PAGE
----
Transit of Venus on June 5

Thomas

Every few generations, a rare window is opened to the heavens. In 1639 the eyes of a human first witnessed a spectacle that had not been possible to see before, and wouldn’t be seen again for another 122 years.

The planet Venus makes a transit across the backdrop of the Sun much like the Moon does during a solar eclipse. On a cycle that repeats every 243 years, there are a total of 4 times that you can see this event; however, these viewings come in specific pairs. The time between transits for each pair is a short 8 years. Each of those pairs is then separated by intervals of 105 ½ years and 122 ½ years.

Transit Alignment - Astronomical School of Odessa

At its distance from the Earth (approximately 27 million miles during the transit), Venus will appear only as a small black circle – far too small to block all the light of the Sun; however, this doesn’t diminish the visual impact of this event. On June 5, 2012, the transit of Venus will begin at approximately 4:02pm. Venus will continue to pass in front of the Sun, making it nearly half-way across before sunset. The next chance to view this transit won’t occur until 2117 – 105 years from now! Viewing the Sun requires special equipment, such as a solar filter or solar eclipse glasses. Other ways to view eclipses or transits of the Sun, including pinhole projection, can be found here.

Transit Alignment - Starry Night Pro image, planets not to scale

The transit of Venus occurs when it reaches conjunction – the point in Venus’ orbit where it passes directly between the Sun and Earth’s orbit. Johannes Kepler was the first to predict this phenomenon and calculated the transit of 1631. Unfortunately, Kepler’s predictions weren’t accurate enough to pinpoint the proper viewing locations and times and were later revised by Jeremiah Horrocks. In 1639, Horrocks’ calculations would pay off as he became the first human to witness this rare celestial event. The orbits of Venus and Earth would not give another chance to view such an alignment for another 122 years.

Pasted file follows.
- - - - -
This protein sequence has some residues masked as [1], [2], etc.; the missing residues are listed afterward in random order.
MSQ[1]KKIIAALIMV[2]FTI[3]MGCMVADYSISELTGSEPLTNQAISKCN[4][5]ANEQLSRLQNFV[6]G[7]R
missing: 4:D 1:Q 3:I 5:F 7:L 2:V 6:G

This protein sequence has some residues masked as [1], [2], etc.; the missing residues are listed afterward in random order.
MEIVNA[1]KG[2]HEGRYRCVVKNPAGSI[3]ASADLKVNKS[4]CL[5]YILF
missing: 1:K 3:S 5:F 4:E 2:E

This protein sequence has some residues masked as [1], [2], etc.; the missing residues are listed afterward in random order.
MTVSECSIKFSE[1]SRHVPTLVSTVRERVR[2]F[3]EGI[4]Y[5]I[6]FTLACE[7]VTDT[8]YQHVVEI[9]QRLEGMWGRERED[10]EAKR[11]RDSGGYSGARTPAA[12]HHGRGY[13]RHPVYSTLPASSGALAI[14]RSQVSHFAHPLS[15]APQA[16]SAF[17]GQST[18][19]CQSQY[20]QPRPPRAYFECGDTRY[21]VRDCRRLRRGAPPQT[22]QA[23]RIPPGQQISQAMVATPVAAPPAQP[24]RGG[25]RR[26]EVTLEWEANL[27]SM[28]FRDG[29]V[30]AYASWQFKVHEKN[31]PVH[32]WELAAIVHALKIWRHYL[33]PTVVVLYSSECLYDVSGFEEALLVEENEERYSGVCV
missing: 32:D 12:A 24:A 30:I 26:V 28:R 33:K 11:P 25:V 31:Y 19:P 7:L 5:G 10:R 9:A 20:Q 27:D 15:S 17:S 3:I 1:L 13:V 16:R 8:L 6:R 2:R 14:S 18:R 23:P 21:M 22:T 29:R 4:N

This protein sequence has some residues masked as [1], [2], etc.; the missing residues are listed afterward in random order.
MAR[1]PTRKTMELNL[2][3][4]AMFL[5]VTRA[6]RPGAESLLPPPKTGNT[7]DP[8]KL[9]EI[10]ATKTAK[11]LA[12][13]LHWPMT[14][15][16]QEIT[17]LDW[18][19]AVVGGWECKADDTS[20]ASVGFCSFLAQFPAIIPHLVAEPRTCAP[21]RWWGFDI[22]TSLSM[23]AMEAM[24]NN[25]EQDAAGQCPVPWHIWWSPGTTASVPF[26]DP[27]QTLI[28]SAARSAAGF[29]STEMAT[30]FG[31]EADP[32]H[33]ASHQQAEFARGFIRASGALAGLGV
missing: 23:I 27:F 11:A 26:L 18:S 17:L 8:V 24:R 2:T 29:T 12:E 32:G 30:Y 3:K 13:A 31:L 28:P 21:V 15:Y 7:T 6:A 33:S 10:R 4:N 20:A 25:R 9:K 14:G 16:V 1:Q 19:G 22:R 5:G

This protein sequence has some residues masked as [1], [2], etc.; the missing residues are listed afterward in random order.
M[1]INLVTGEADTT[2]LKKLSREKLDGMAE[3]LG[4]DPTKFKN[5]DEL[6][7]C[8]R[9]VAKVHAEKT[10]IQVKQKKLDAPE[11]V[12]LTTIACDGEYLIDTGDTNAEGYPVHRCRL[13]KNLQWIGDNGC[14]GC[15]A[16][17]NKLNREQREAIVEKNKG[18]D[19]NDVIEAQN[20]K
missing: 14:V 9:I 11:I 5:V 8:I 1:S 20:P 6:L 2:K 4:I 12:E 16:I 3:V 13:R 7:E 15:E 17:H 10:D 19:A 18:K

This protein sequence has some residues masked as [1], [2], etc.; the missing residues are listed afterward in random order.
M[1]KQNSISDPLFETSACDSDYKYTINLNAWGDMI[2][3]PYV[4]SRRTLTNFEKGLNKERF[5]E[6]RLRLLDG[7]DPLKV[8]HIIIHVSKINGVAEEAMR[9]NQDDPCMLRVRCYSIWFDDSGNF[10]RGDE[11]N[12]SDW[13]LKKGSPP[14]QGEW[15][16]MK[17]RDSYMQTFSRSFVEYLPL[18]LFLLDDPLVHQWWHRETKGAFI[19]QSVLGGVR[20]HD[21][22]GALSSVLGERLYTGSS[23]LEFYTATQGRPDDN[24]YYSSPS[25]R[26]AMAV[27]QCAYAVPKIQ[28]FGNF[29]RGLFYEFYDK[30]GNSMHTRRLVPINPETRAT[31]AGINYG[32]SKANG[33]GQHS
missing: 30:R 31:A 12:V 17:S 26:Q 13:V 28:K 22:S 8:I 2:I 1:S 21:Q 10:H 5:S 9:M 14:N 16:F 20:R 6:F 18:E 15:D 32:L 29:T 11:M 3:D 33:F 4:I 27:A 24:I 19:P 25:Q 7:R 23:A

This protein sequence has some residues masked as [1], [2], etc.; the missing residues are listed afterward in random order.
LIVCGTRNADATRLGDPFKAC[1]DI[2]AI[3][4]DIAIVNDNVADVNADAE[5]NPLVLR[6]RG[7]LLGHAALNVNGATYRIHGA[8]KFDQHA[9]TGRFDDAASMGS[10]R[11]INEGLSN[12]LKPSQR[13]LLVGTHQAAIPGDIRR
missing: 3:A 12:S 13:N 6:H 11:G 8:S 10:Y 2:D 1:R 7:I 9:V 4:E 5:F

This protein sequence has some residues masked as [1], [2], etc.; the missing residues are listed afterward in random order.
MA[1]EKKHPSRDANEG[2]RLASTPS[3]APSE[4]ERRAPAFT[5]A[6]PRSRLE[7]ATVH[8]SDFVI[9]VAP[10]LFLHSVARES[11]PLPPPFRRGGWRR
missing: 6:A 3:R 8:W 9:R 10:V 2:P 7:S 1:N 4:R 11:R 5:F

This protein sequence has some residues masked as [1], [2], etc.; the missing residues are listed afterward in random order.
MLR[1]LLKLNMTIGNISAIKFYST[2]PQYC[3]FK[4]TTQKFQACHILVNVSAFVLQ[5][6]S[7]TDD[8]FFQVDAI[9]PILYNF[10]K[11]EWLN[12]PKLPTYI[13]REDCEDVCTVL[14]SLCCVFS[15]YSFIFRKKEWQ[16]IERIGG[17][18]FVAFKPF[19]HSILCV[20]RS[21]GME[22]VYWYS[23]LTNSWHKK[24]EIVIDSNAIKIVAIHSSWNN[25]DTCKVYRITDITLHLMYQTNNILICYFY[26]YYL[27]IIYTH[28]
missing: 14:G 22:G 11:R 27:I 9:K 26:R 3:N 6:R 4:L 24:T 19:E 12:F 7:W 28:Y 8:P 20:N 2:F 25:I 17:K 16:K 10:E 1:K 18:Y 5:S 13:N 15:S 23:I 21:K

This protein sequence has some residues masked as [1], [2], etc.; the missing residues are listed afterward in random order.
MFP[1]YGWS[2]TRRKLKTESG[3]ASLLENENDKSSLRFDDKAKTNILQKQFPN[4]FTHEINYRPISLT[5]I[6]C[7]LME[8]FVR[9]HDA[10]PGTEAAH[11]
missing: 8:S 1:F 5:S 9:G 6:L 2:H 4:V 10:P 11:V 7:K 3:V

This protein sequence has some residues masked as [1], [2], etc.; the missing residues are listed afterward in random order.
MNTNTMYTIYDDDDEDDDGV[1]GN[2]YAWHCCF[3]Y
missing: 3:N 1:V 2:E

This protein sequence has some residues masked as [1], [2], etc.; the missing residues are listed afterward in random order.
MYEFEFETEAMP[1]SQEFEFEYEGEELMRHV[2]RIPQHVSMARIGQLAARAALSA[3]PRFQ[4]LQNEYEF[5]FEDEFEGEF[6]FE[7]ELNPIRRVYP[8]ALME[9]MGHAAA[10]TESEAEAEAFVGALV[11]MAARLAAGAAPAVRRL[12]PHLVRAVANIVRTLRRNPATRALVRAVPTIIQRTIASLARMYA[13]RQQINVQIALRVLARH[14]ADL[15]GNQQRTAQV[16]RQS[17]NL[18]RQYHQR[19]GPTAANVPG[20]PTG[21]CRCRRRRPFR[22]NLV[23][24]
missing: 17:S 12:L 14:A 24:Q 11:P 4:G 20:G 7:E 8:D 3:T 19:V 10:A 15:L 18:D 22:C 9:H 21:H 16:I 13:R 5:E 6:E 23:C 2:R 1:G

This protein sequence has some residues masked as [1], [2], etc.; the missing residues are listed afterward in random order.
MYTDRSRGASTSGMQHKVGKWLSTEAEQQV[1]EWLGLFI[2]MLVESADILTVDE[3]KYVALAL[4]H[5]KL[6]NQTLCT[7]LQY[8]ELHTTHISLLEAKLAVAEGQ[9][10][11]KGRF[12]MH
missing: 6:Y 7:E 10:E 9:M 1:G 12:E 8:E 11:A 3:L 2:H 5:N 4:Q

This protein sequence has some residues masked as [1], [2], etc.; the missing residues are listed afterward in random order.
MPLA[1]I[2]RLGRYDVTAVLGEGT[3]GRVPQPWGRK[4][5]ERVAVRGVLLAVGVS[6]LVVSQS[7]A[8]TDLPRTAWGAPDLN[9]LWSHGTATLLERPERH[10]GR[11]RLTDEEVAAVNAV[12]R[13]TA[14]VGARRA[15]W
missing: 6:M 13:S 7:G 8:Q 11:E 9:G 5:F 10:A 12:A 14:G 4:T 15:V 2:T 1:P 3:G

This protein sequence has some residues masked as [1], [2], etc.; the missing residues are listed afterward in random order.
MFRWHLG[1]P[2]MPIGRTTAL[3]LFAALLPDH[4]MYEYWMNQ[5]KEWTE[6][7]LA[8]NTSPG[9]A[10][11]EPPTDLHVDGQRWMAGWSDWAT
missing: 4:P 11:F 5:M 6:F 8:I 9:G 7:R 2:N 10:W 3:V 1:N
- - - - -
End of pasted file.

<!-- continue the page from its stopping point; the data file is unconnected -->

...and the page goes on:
The Clark Planetarium will be setting up a viewing location at the Gateway Mall near the Olympic fountain for the public. While the Clark Planetarium will have telescopes equipped with solar filters present, you can also purchase a pair of eclipse glasses from the Planet Fun store for only $1.95. Remember, no matter how you chose to view this event, NEVER look directly at the Sun!

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2 thoughts on “Transit of Venus on June 5

  1. I would like to buy a solar filter for my 6″ (150mm) telescope. Do you carry that size? If not, do you know where I could find one?

    Looking forward to the transit of Venus!

    ~*Carrie

  2. Carrie,

    All of our factory-built solar filters for telescopes were snapped-up for the May 20th eclipse and we’re not likely to get any new filters in stock before the June 5 transit.

    BUT…

    We’re about to receive a shipment of solar-viewing Aluminized Mylar that is appropriate for use as telescope filters. A 6″ x 6″ sheet mounted on a cardboard frame and placed over the front of your telescope would work very well. Lot’s of people are building solar filters this way.

    Check our store (385-468-1264) either Friday or Tuesday to see if the solar filter material has arrived.

    Good luck!

    Seth

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